La Discrete

  • 1990
  • Movie
  • NR
  • Comedy, Drama, Romance

A stark parable of love betrayed, LA DISCRETE boasts two strong lead performances and sharp direction by Christian Vincent, who also co-wrote the richly detailed screenplay with Jean-Pierre Ronssin. Both young and prematurely jaded Parisians, Antoine (Fabrice Luchini) and Catherine (Judith Henry) would hardly be anyone's idealistic idea of romantic young...read more

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A stark parable of love betrayed, LA DISCRETE boasts two strong lead performances and sharp direction by Christian Vincent, who also co-wrote the richly detailed screenplay with Jean-Pierre Ronssin.

Both young and prematurely jaded Parisians, Antoine (Fabrice Luchini) and Catherine (Judith Henry) would hardly be anyone's idealistic idea of romantic young lovers. A government clerk who freelances as a rewrite editor of upscale pornography, Antoine prides himself on being a

love-'em-and-leave-'em type who has recently been dumped for the first time by his latest conquest, Solange (Marje Bunel), leaving him angry and eager for revenge. Egged on by his vaguely demonic editor Jean (Maurice Garrel)--whom Vincent frames in his office surrounded by manuscript boxes bearing

the scrawled name of "Sade" on their spines--Antoine enters into a hellish agreement to seduce, humiliate and abandon a woman while recording the details in an erotic journal to be published by Jean for wealthy patrons.

Antoine's quarry turns out to be the gamine-like Catherine, whom he initially lures with the promise of freelance secretarial work. No innocent herself, Catherine has had to leave her London job as an au pair after an affair she was having with her employer's husband started to turn serious. Weary

of men who just want her for sex, she has avoided involvements. She nevertheless finds herself attracted to Antoine despite his transparent attempts to manipulate her by alternating cruelty and indifference with charm and flowers. Instead, she becomes the manipulator, testing his devotion even as

he maintains the fiction in his "journal" that he is in control. When something like a conscience begins asserting itself, Antoine tries quitting the project, but Jean angrily holds him to their agreement.

Once Antoine accomplishes his "goal" he finds he has fallen completely in love with Catherine and submits his resignation as she is about to leave for a weekend with her parents in the country. Seeking revenge of his own, Jean contacts Catherine with a new assignment--typing Antoine's "memoir."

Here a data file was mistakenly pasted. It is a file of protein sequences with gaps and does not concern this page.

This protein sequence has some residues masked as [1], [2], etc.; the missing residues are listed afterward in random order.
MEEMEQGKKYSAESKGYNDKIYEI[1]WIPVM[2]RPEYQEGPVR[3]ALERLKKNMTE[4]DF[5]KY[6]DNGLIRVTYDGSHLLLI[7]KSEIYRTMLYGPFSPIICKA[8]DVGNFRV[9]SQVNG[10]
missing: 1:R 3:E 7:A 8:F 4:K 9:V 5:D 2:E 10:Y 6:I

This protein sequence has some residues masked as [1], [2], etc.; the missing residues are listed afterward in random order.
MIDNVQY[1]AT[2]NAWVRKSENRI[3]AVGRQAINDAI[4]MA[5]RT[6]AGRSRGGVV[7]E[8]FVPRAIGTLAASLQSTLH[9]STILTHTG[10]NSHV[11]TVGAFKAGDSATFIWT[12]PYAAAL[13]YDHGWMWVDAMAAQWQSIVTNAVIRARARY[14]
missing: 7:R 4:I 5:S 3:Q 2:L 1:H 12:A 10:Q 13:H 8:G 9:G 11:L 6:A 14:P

After reading the document, she writes to Antoine, breaking off their relationship without giving any reason. Antoine returns to his favorite haunt, a cafe where his relationship with Catherine had blossomed, to meet Solange.

Vincent recognizes an essential but ugly truth that lies at the core of this heart-wrenching tale--that we tend to try to make over our lovers to fit our own ideals and fantasies. Vincent gets rich comic mileage out of the disparity between Antoine's writings, which appear as voiceover narration,

and the truth. While Catherine is indifferent, Antoine writes of how she is beginning to yield to his "diabolical" stratagems. To his editor, Antoine feigns indifference, claiming that Catherine is too homely and too plain to be a worthy conquest. Yet, as Antoine continues to scribble, Catherine

captures his heart through the transformative power of his art, however degraded. As he recreates her as a fictional character, she takes on an irresistible attraction to him, and almost against her will, she becomes the woman he has created in his writing--bright, charming and overpoweringly

sensual. Yet again, art also betrays when Jean betrays Antoine simply by revealing to Catherine the original motivation for his courtship of her.

As it does in life, art creates and art destroys. As it does to Antoine, art lays bare our basest instincts for actions, existing as a permanent record of the contemptible reasons we often have for doing what turn out to be good things. For all the spare, economical elegance and subtle power with

which LA DISCRETE (the title refers to the code name Antoine gives Catherine in his manuscript) articulates its themes, it never appears to be manipulated or manipulative. Rather its themes grow from the material and the characters, acted with passion and realism by its players. Richly ironic,

erotic, ephemeral, intellectually provocative and downright earthy, LA DISCRETE is one of those deceptively small films that rocks the soul with its almost offhanded insights into eternal human truths. It's as good as Rohmer's best, with a lot less talk and a much harder edge. (Adult situations,nudity.)

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  • Released: 1990
  • Rating: NR
  • Review: A stark parable of love betrayed, LA DISCRETE boasts two strong lead performances and sharp direction by Christian Vincent, who also co-wrote the richly detailed screenplay with Jean-Pierre Ronssin. Both young and prematurely jaded Parisians, Antoine (Fab… (more)

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